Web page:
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Electoral bill matter: Has the N/Assembly the final say?

It is no more news that President Muhamadu Buhari had since declined assent to the Electoral Act Amendment Bill 2021, passed and transmitted to him…

It is no more news that President Muhamadu Buhari had since declined assent to the Electoral Act Amendment Bill 2021, passed and transmitted to him by the National Assembly. The President had cited as the central plank for declining assent, the bill’s provision of mandatory direct primaries by political parties in selecting candidates for elective offices. He therefore favours a reversal to the provision of liberty for political parties to choose between direct and indirect primaries, depending on which one serves their purpose and as provided for in the current Electoral Act. With this development the dynamics of the issue have simply transmitted to the terrain of conjecture, if the circumstances of Nigeria’s political terrain are anything to go by.  

In this regard is also one of two possible outcomes under consideration. First is the question of whether the N/Assembly will deploy its constitutional powers to override the President and allow the legislation see the light of day as passed by  it. That option seems to have been overtaken by current developments. The other is whether the legislature will eat the humble pie and concede to the President the amendments to the bill as he desires. In the circumstance, the second option seems likely to hold whenever the institution resumes from its end-of-year break. This second option may entail the National Assembly expunging the ‘offensive’ clause a resending the bill to the President for assent. This is now advisable given the peculiar history of failed efforts in the past to amend the Electoral Act. In effect Nigerians should expect a yet newer Electoral Act Amendment Bill 2021.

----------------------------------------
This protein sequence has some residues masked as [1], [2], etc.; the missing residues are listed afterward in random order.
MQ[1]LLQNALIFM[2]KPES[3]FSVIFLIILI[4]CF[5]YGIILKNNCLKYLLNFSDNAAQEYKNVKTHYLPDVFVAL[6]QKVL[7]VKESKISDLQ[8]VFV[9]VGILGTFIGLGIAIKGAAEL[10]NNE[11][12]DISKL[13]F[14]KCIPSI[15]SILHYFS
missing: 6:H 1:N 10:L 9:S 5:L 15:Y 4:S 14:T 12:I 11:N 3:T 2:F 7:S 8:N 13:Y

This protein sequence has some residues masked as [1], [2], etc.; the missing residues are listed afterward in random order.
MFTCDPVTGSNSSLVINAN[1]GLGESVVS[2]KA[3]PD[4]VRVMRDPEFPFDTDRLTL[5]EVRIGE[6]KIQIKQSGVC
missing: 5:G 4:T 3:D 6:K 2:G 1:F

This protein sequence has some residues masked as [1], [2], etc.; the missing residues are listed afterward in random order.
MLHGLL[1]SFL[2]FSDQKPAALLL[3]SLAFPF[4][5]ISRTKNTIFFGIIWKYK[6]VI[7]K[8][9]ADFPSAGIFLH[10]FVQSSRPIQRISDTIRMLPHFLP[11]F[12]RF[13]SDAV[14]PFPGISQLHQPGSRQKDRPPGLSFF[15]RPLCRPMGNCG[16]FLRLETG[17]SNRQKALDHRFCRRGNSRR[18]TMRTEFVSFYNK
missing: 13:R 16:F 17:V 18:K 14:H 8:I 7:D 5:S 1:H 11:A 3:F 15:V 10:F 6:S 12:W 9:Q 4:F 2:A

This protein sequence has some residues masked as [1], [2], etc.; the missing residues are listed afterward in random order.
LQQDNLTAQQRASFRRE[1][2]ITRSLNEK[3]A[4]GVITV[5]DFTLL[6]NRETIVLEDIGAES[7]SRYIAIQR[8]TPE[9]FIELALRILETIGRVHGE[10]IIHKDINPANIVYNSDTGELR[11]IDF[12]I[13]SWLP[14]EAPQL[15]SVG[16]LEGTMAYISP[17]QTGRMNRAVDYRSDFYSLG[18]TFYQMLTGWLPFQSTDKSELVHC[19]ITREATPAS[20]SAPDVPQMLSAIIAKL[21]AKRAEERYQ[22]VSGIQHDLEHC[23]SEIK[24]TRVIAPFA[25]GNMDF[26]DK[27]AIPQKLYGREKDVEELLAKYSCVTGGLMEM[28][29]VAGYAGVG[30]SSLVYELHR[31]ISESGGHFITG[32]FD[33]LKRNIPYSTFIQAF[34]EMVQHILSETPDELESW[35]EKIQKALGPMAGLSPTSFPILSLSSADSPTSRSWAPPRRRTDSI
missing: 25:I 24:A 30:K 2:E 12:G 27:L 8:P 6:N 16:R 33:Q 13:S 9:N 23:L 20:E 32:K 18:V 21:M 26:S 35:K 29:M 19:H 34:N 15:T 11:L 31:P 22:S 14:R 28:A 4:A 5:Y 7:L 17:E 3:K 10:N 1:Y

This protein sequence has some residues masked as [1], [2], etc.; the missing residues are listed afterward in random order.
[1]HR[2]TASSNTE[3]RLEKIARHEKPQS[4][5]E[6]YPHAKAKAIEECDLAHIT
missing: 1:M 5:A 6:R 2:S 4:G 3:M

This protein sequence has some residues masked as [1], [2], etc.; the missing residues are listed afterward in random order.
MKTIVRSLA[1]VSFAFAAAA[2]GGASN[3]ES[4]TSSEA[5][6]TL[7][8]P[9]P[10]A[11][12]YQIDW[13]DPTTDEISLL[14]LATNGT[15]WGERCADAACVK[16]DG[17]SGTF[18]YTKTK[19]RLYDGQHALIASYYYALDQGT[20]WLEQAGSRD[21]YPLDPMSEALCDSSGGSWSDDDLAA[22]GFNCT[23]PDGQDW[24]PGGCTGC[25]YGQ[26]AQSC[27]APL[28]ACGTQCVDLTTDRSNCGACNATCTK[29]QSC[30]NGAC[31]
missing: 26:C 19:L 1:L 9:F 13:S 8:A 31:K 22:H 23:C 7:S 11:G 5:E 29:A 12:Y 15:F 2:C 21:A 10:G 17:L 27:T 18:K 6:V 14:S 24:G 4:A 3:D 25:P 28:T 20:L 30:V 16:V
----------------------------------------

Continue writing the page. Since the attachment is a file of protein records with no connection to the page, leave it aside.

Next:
Meanwhile, against the backdrop of the Nigerian political terrain, this amendment desired by the President offers more than meets the eye, hence there are already several swirling dramatic plots around it, and which may not abate in a hurry. Left to some Nigerians, this unending drama of amending the Electoral Act may end up as a merry-go-round affair that will start and end just as a non-starter.  Nobody should be surprised if at the end of the day Nigeria goes into 2023 polls with the extant Electoral Act, for whatever reason. 

Interestingly the starting point of this re-reworking phase remains the role of the National Assembly in the wake of the President’s decline of assent, since it has the final say on the matter constitutionally, but not in practice.  This is where many Nigerians are already wary of the response from the National Assembly, especially the current Ninth Assembly which has on more than one occasion, demonstrated undue deference and subservience to the Executive arm on matters that ordinarily demand its independence in discretion. Even on this matter the institution has leaked enough signals to discourage whoever expects any affirmative action from it with respect to challenging President Muhamadu Buhari.